Federal Legislators Ask Google To Limit Collection Of Location Data Following Leak Of Supreme Court’s Abortion Ruling
from the help-protect-users-from-the-gov't,-says-the-gov't dept
Senator Ron Wyden has never been shy about demanding both the government and the private sector stop doing so much damn spying on their constituents/users. Eleven years ago — long before it became apparent federal agencies were accessing/buying location data from any private party willing to give them access — Wyden was looking to enact laws against these activities.
As more information has continued to make its way to the public domain, Wyden (and others) have remained on top of this issue. Supreme Court precedent — established in the Carpenter case — says law enforcement should obtain a warrant before obtaining historical cell site location data from cell service providers. Federal agencies have taken this decision to mean it’s still ok to purchase location data from data brokers or fire off subpoenas to companies like Google that collect and retain massive amounts of this data. This has resulted in a renewed effort to pass a law establishing a warrant requirement, no matter where the data is sought.
With the Supreme Court apparently willing to criminalize abortion again, location data could be used as “evidence” these “criminals” sought to exercise reproductive rights the Supreme Court has decided the nation as a whole no longer needs to respect. If the warrant obligation seems to be too much of a hurdle for law enforcement, it can always seek the data from Google or buy it from data brokers that harvest it from apps that demand access to location info.
All investigators would need to do to generate probable cause is erect a geofence around family planning services or suspected abortion clinics and ask Google to hand over information that would possibly identify every employee and visitor/customer at these facilities. And this could be done over and over again until anti-abortion legislators are happy enough people have had their lives destroyed for attempting to manage their own lives.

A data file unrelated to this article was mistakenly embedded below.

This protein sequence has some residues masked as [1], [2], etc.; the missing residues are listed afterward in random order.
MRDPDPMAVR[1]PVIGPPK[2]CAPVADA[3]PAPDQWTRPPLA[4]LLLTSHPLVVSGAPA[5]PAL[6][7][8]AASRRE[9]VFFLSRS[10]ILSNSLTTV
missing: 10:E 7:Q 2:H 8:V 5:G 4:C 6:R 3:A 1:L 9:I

That’s what Ron Wyden and 40 other congressional reps are hoping to prevent. There’s no law being written. Instead, Wyden and his compatriots are asking Google to limit how much information it collects and how long it stores this data.
Google has designed its Android operating system to transmit back to Google location information whenever any app on the phone uses location services, unlike iPhones, which collect and retain far less location information. The company also collects location data from users of Google Maps.
As a result, law-enforcement agencies are able to send so-called “geofence warrants” to Google, demanding the company turn over information about all phones that Google knows were near a particular place at a particular time. MAGA officials could use geofence warrants to target doctors who provide abortions, or identify women who travel out of state to obtain reproductive health care.
“If abortion is made illegal by the far-right Supreme Court and Republican lawmakers, it is inevitable that right-wing prosecutors will obtain legal warrants to hunt down, prosecute and jail women for obtaining critical reproductive health care. The only way to protect your customers’ location data from such outrageous government surveillance is to not keep it in the first place,” they wrote.
No law requires Google to collect and keep records of its customers’ every movement. Apple has
shown that it is not necessary for smartphone companies to retain invasive tracking databases of
their customers’ locations. Google’s intentional choice to do so is creating a new digital divide, in
which privacy and security are made a luxury. Americans who can afford an iPhone have greater
privacy from government surveillance of their movements than the tens of millions Americans
using Android devices.
Governments around the nation who may soon be enabled to “do evil” on their own following this presumed SCOTUS ruling. The point raised here for Google’s consideration is “why help them out?” At this point, the leaked ruling is still just a draft, but law enforcement has been relying on Google for location data for years. The impending criminalization of abortion will be just another reason for investigators to keep doing what they’ve been doing, knowing that Google will always have plenty of useful data on hand.